Fla. Wildlife Commission Unveils Bear Management Plan

Up and down the state, there's a new kind of neighbor moving in. Big and burly, with a distinctive walk and a taste for your leftovers.

It's as sure a sign as any black bears are no longer the rare sight they used to be, and that's why the Fish and Wildlife Conservation Commission's about to take them off the threatened species list.

A plan out Thursday aims to keep their numbers down, but it doesn't lift a nearly 40-year-old ban on bear hunting.

"We're willing throughout this process to listen to peoples' views about hunting or not hunting," said FWC executive director Nick Wiley. "That's going to be a part of the discussion. But, we're wanting to keep the focus on what's right to provide good, strong bear conservation."

Sportsmen want hunting to be part of that effort. They point to figures showing Florida black bears now number close to 3,000, and they argue it'll take more than moving them to keep them under control.

At one time, tens-of-thousands of bears roamed Florida's wild backwoods and country roads. They were never that big of a problem, but that was before our population began to boom, and today many of the areas they call home are also home to people and even pets.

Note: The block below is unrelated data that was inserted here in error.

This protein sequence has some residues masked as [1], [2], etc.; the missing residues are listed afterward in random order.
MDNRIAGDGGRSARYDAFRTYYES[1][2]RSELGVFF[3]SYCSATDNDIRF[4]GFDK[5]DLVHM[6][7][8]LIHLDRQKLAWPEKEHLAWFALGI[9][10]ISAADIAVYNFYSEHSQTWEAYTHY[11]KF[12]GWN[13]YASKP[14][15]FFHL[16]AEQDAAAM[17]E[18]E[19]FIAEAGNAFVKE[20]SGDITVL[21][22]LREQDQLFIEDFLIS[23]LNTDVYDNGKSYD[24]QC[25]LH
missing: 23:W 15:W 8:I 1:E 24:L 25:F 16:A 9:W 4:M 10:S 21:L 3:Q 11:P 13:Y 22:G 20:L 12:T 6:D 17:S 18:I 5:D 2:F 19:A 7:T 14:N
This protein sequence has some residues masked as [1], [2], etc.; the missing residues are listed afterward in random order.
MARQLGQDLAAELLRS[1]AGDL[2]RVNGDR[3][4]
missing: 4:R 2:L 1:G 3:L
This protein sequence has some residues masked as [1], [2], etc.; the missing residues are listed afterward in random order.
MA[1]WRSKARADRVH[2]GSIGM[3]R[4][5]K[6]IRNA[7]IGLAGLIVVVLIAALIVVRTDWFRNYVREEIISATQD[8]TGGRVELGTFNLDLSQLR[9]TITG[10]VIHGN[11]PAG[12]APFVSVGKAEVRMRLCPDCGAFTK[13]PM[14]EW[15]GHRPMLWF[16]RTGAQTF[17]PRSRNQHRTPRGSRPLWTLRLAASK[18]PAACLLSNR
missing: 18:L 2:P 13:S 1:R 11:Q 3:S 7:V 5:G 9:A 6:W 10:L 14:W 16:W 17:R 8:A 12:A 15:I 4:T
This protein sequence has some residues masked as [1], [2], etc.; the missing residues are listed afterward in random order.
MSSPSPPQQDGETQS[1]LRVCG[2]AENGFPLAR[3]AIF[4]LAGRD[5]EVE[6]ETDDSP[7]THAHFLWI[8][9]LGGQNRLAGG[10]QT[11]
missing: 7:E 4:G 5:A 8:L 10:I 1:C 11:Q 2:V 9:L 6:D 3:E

"We go where the bears are, we go where the gators are..."

Bruce Gilreath and his dog, Maggie, have come across more than a couple black bears. They tend to be non-aggressive, but when they move into urban areas that can change.

Still, Bruce is happy Florida's not declaring open season.

"I think the resources ought to be in the catch and relocate," he said. "I mean, you've got one of the prettiest places on the planet, and we've all got to live together, you know, we're all in this thing together."

Right now, bears are teeming in central Florida and the Everglades. Under the plan, if that trend continues, bears might have to be moved to the big bend and western panhandle, where their numbers are lower.

From here, the FWC will hold public hearings on the proposed bear management plan. A vote on whether to implement it is scheduled for February.

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